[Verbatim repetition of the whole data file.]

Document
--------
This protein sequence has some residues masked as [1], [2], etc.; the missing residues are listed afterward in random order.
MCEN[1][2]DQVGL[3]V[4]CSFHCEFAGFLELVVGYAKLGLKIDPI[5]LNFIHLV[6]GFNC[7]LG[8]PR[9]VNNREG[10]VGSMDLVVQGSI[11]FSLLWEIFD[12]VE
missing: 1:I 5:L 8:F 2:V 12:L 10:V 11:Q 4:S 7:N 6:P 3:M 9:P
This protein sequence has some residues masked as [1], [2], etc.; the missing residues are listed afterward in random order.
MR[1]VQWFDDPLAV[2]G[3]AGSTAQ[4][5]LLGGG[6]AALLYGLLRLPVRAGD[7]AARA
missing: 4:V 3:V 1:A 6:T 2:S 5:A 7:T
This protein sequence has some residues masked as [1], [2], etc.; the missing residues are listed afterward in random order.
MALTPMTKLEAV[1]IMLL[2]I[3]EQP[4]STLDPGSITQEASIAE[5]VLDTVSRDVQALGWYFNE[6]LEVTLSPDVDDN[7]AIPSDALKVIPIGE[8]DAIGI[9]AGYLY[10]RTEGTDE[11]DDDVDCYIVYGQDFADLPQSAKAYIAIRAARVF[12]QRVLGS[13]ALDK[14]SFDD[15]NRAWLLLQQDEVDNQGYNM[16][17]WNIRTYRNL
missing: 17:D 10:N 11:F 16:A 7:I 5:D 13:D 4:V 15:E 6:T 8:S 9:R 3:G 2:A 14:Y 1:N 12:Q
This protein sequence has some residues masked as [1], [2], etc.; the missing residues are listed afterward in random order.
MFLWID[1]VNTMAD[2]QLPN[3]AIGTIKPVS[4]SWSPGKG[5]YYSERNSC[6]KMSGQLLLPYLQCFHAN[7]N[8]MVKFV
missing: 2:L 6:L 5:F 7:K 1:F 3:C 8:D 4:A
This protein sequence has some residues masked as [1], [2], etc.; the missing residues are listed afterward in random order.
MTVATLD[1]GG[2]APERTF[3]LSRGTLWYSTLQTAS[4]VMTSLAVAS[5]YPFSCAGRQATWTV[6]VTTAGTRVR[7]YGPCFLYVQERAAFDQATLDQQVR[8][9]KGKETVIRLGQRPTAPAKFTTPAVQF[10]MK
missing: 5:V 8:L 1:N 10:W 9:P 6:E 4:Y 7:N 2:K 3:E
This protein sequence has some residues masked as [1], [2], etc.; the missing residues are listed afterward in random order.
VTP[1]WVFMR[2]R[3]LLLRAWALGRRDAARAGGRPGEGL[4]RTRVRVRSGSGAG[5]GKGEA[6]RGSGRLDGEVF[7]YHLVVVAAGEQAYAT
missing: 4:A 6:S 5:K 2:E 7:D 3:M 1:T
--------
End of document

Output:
This protein sequence has some residues masked as [1], [2], etc.; the missing residues are listed afterward in random order.
MCEN[1][2]DQVGL[3]V[4]CSFHCEFAGFLELVVGYAKLGLKIDPI[5]LNFIHLV[6]GFNC[7]LG[8]PR[9]VNNREG[10]VGSMDLVVQGSI[11]FSLLWEIFD[12]VE
missing: 1:I 5:L 8:F 2:V 12:L 10:V 11:Q 4:S 7:N 6:P 3:M 9:P
This protein sequence has some residues masked as [1], [2], etc.; the missing residues are listed afterward in random order.
MR[1]VQWFDDPLAV[2]G[3]AGSTAQ[4][5]LLGGG[6]AALLYGLLRLPVRAGD[7]AARA
missing: 4:V 3:V 1:A 6:T 2:S 5:A 7:T
This protein sequence has some residues masked as [1], [2], etc.; the missing residues are listed afterward in random order.
MALTPMTKLEAV[1]IMLL[2]I[3]EQP[4]STLDPGSITQEASIAE[5]VLDTVSRDVQALGWYFNE[6]LEVTLSPDVDDN[7]AIPSDALKVIPIGE[8]DAIGI[9]AGYLY[10]RTEGTDE[11]DDDVDCYIVYGQDFADLPQSAKAYIAIRAARVF[12]QRVLGS[13]ALDK[14]SFDD[15]NRAWLLLQQDEVDNQGYNM[16][17]WNIRTYRNL
missing: 17:D 10:N 11:F 16:A 7:I 5:D 13:D 4:V 15:E 6:T 8:S 9:R 3:G 2:A 14:Y 1:N 12:Q
This protein sequence has some residues masked as [1], [2], etc.; the missing residues are listed afterward in random order.
MFLWID[1]VNTMAD[2]QLPN[3]AIGTIKPVS[4]SWSPGKG[5]YYSERNSC[6]KMSGQLLLPYLQCFHAN[7]N[8]MVKFV
missing: 2:L 6:L 5:F 7:K 1:F 3:C 8:D 4:A
This protein sequence has some residues masked as [1], [2], etc.; the missing residues are listed afterward in random order.
MTVATLD[1]GG[2]APERTF[3]LSRGTLWYSTLQTAS[4]VMTSLAVAS[5]YPFSCAGRQATWTV[6]VTTAGTRVR[7]YGPCFLYVQERAAFDQATLDQQVR[8][9]KGKETVIRLGQRPTAPAKFTTPAVQF[10]MK
missing: 5:V 8:L 1:N 10:W 9:P 6:E 4:Y 7:N 2:K 3:E
This protein sequence has some residues masked as [1], [2], etc.; the missing residues are listed afterward in random order.
VTP[1]WVFMR[2]R[3]LLLRAWALGRRDAARAGGRPGEGL[4]RTRVRVRSGSGAG[5]GKGEA[6]RGSGRLDGEVF[7]YHLVVVAAGEQAYAT
missing: 4:A 6:S 5:K 2:E 7:D 3:M 1:T